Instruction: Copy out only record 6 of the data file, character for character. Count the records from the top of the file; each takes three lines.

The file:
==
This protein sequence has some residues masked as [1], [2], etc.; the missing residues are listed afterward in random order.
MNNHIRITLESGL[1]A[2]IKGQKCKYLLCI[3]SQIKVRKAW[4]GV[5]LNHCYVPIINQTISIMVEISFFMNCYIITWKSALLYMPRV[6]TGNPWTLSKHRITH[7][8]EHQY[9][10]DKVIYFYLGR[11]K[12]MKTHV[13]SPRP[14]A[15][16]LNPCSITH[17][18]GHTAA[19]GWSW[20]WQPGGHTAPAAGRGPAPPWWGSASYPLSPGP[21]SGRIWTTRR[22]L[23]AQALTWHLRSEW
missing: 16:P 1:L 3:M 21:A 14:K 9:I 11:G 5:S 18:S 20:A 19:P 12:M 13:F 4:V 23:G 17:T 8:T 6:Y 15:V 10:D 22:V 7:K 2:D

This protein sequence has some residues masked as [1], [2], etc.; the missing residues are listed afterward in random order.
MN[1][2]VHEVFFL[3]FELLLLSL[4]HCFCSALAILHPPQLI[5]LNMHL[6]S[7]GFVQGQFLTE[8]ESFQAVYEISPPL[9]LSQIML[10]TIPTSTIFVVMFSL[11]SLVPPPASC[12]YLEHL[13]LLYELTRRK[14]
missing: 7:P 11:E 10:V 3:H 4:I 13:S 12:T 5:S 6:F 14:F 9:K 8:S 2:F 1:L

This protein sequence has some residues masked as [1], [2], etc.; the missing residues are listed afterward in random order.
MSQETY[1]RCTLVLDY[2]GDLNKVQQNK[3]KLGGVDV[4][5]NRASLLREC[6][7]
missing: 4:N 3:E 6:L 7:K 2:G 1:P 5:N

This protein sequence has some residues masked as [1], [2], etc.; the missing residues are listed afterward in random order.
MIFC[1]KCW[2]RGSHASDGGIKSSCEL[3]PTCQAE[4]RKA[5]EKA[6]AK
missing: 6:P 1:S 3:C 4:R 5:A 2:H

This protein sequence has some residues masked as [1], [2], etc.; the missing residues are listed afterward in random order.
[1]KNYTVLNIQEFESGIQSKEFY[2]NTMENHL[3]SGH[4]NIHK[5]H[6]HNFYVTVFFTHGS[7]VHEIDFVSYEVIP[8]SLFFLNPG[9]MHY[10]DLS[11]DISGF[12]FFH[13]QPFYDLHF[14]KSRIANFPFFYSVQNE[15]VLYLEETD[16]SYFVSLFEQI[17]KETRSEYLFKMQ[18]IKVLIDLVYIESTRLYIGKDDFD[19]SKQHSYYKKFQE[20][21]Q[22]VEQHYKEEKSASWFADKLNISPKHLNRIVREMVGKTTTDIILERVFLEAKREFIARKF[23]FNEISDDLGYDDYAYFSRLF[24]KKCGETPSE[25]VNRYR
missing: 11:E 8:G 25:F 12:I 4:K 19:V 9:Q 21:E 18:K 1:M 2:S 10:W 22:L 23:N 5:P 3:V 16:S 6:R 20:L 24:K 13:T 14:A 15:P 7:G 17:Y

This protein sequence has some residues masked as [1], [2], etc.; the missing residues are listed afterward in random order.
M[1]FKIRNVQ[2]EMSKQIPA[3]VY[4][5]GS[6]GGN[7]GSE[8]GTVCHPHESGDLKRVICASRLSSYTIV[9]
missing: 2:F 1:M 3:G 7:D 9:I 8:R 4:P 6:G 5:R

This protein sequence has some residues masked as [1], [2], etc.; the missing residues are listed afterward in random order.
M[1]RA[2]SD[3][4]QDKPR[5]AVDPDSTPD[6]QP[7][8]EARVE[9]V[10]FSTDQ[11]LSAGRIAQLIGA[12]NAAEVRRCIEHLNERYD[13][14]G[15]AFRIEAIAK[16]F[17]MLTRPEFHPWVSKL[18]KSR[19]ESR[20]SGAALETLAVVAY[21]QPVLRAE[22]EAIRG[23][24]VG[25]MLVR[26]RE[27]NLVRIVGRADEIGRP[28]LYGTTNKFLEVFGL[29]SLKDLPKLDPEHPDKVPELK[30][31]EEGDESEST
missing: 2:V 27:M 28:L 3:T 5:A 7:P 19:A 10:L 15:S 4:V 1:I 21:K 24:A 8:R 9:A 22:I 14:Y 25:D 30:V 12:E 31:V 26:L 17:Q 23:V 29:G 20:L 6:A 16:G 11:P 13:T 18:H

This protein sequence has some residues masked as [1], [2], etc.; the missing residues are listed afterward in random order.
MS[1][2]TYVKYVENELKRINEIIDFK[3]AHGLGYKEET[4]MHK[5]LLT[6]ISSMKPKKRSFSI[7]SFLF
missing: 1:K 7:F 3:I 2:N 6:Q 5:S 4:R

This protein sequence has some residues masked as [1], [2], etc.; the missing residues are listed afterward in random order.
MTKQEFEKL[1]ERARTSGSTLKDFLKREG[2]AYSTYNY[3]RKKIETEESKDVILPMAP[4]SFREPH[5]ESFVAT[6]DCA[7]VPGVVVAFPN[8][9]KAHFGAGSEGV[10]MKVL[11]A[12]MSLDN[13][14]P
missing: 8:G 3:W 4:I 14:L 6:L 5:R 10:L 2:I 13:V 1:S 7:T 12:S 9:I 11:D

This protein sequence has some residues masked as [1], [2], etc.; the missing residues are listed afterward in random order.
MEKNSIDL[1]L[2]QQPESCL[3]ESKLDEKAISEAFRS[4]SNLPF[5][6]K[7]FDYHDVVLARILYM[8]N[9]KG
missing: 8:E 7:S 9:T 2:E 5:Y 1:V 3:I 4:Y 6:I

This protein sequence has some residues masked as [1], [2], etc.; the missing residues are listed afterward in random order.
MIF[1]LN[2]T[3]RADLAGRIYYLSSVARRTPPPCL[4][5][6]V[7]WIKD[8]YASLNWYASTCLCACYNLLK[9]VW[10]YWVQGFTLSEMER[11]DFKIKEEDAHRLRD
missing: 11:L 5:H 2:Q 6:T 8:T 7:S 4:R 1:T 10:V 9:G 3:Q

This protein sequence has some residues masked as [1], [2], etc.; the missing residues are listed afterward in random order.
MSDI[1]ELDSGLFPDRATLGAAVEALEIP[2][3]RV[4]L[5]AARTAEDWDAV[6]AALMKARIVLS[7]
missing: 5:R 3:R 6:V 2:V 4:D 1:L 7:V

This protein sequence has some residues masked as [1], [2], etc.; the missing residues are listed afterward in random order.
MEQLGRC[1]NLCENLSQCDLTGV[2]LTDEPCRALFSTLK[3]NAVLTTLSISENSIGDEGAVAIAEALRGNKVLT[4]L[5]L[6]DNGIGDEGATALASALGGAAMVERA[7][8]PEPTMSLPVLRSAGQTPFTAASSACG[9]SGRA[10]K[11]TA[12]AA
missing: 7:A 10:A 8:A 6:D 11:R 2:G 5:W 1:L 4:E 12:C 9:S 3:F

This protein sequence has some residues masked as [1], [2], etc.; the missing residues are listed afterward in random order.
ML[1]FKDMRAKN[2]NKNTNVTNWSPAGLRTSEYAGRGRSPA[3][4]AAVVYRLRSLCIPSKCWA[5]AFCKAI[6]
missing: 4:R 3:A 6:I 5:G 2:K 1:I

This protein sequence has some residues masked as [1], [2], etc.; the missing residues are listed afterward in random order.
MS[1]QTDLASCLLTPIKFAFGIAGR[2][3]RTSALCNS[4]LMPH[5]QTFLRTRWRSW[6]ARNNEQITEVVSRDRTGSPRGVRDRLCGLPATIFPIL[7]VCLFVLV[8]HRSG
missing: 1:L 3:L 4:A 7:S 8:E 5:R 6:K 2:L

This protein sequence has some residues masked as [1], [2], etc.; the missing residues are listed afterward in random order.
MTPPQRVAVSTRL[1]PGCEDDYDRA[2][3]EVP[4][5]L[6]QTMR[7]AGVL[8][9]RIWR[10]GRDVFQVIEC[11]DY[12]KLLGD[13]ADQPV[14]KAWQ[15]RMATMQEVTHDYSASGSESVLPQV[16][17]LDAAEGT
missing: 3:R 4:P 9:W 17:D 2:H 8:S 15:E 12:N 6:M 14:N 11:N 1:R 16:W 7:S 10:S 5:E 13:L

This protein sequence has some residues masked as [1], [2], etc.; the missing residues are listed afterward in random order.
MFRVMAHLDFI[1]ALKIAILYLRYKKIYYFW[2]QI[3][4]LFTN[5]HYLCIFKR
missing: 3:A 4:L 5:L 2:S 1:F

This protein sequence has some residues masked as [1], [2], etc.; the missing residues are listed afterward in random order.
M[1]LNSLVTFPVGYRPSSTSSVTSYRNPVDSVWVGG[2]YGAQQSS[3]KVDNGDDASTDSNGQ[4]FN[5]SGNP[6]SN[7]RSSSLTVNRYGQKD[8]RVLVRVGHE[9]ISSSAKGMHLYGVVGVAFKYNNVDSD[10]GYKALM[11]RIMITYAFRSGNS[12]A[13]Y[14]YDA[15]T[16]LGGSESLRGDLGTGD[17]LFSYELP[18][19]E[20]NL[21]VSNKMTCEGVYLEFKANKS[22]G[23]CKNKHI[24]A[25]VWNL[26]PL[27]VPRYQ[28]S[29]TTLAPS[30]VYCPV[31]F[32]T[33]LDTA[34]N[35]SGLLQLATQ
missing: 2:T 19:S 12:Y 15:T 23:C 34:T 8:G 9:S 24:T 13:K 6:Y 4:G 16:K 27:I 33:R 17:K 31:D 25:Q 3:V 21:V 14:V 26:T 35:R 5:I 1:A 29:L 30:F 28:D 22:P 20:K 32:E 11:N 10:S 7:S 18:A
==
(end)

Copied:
This protein sequence has some residues masked as [1], [2], etc.; the missing residues are listed afterward in random order.
M[1]FKIRNVQ[2]EMSKQIPA[3]VY[4][5]GS[6]GGN[7]GSE[8]GTVCHPHESGDLKRVICASRLSSYTIV[9]
missing: 2:F 1:M 3:G 7:D 9:I 8:R 4:P 6:G 5:R